This past month, one of the world’s pioneering women of flight, Elinor Regina Patricia Ward Smith, passed away at age 98.
Known as “The Flying Flapper,” Ms. Smith was the last of aviation’s early pioneers. While her name may not be well known beyond the circle of aviation aficionados today, it could be argued that her career was more accomplished than Amelia Earhart’s (except, of course, in the “high drama” department).
Elinor Smith had her share of interesting and noteworthy feats that were followed by a fascinated public during the early years of aviation, when she flew in the company of such personages as Charles Lindbergh and Jimmy Doolittle as well as other aviatrixes like Earhart, Evelyn ‘Bobbi’ Trout and Frances Lowe ‘Pancho’ Barnes.
Smith first flew in an aircraft in 1917 at the age of six and later recounted that she immediately caught the aviation “bug.” By age ten, she had learned to operate the control panel of a Curtiss Jenny aircraft – helped along by blocks attached to the rudder pedals to accommodate her short legs.
Having completed her first solo flight by age 15, Smith was licensed at 16 – the youngest U.S.-government licensed pilot on record – by none other than Orville Wright. The following year (1928) she came close to losing that license by performing an air stunt around the city of New York that involved flying over and under four bridges spanning the East River.
Smith was to recall later that this feat of flight was done basically on a dare. She piloted her Waco 10 biplane beneath the Williamsburg, Manhattan and Queensboro bridges – dodging several ships along the way. She completed her performance by flying sideways beneath the Brooklyn Bridge and capping things off by twice circling the Statue of Liberty.
Not surprisingly, all of a sudden Elinor Smith was big news in the media. The mayor of New York intervened on her behalf with the U.S. Commerce Department, who controlled pilot licensing in those days, so that the new celebrity was back in the air flying a mere 15 days after her daredevil stunt.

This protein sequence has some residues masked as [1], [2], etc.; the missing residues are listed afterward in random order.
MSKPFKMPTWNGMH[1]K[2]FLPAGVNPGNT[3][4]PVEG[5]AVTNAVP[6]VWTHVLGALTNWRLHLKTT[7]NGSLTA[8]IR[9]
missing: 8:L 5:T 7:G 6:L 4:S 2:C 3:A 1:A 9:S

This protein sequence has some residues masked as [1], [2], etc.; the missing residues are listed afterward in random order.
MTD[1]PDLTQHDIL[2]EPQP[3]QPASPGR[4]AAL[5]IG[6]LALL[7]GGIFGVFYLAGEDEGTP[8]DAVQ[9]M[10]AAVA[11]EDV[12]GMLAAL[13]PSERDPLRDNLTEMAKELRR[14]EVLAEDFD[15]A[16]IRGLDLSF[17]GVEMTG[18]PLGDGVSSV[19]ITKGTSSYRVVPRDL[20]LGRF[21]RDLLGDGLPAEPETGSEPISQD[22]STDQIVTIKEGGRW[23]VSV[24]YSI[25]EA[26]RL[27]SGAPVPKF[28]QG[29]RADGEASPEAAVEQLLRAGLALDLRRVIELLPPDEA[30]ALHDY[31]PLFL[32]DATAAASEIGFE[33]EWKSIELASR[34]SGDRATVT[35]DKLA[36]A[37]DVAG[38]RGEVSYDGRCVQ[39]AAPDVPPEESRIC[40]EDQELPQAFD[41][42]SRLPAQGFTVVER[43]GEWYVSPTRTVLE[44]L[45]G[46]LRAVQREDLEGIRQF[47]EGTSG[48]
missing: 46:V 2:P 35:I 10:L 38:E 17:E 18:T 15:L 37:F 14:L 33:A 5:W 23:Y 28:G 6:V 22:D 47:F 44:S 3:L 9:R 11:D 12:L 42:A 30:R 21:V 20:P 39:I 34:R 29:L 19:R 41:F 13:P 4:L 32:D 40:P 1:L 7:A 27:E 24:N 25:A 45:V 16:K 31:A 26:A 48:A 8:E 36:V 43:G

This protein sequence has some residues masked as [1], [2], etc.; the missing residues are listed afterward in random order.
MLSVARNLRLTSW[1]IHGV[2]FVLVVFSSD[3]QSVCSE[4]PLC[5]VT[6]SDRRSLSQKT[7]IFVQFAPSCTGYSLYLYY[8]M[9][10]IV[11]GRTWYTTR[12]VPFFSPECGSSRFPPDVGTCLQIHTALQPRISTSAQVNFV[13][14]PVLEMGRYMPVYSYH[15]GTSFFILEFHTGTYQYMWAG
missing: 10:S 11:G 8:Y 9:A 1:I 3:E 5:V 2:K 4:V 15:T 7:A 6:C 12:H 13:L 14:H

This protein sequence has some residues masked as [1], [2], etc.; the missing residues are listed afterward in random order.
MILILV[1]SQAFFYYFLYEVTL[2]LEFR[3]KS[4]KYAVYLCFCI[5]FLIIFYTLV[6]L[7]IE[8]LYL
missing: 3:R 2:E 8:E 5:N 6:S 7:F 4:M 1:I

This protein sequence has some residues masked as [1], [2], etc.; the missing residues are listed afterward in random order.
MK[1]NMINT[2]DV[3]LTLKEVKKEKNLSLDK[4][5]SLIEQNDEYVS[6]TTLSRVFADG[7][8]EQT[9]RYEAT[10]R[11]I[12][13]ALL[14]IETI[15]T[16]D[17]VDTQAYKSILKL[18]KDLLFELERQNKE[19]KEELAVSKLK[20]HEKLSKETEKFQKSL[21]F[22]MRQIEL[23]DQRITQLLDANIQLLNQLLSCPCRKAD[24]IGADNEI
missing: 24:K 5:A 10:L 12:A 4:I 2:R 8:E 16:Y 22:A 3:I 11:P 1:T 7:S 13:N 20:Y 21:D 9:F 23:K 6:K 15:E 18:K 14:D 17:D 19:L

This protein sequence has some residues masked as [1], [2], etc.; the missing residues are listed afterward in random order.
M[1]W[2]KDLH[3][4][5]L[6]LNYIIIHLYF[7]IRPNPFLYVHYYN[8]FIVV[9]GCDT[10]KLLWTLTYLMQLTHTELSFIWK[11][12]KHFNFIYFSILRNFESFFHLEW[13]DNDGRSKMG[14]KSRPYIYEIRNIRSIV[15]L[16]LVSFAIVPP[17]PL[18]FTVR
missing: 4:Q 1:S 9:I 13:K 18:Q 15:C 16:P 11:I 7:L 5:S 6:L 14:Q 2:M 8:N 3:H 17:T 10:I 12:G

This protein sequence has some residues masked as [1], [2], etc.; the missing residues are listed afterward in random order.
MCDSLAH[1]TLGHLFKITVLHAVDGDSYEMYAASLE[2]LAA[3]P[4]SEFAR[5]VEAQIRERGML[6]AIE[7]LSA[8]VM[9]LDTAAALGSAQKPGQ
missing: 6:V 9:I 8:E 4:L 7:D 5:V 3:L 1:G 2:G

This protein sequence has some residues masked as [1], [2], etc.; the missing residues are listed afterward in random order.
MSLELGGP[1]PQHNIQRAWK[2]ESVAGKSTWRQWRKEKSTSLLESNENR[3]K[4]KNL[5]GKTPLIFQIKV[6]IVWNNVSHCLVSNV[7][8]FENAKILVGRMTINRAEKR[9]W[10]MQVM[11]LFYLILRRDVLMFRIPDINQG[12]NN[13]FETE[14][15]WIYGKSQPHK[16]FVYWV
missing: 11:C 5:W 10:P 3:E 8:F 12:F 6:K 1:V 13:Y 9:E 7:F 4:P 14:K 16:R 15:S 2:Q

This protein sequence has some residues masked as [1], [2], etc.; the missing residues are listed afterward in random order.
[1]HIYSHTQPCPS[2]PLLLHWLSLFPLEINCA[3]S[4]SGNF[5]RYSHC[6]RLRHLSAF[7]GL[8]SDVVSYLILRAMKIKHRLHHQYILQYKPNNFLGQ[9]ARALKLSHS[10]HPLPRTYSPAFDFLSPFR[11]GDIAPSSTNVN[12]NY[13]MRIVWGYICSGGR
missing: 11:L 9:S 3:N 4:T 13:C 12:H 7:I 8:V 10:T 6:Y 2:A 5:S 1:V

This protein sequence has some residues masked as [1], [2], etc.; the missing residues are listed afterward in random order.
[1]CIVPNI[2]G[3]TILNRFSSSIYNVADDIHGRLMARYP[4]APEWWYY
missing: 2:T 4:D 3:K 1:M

Smith would go on to mark numerous other feats of accomplishment in early aviation – charting records of flying higher, faster and longer than others had done previously. In 1930, she was voted the “best woman pilot in America” in a poll of licensed pilots … when she was not yet 20 years old!
Another interesting honor was being the first woman ever to appear on a Wheaties® cereal box (1934).
Since careers in the military were closed to women in those days, Smith instead landed positions as test pilot with the Fairchild and Bellanca organizations. She was married in 1933, and retired from aviation a few years later to concentrate on her marriage and raising four children. In later years, following the death of her husband in 1956, she would return to test-piloting jet aircraft.
As testament to the capabilities of this remarkable woman, as late as 2000 the nearly 90-year-old Smith flew NASA’s Space Shuttle flight simulator, becoming the oldest pilot to succeed in a simulated shuttle landing. And the following year, she was to pilot an experimental C33 Raytheon AGATE aircraft … proving that the skills she honed at the very beginning of the aviation era had not dimmed over the years.
Elinor Smith now joins that august company of aviation pioneers who have lived extraordinarily long lives, including Jimmy Doolittle (96) and Bobbi Trout (97). Wouldn’t it be nice to imagine that she is busily piloting people about the heavens now!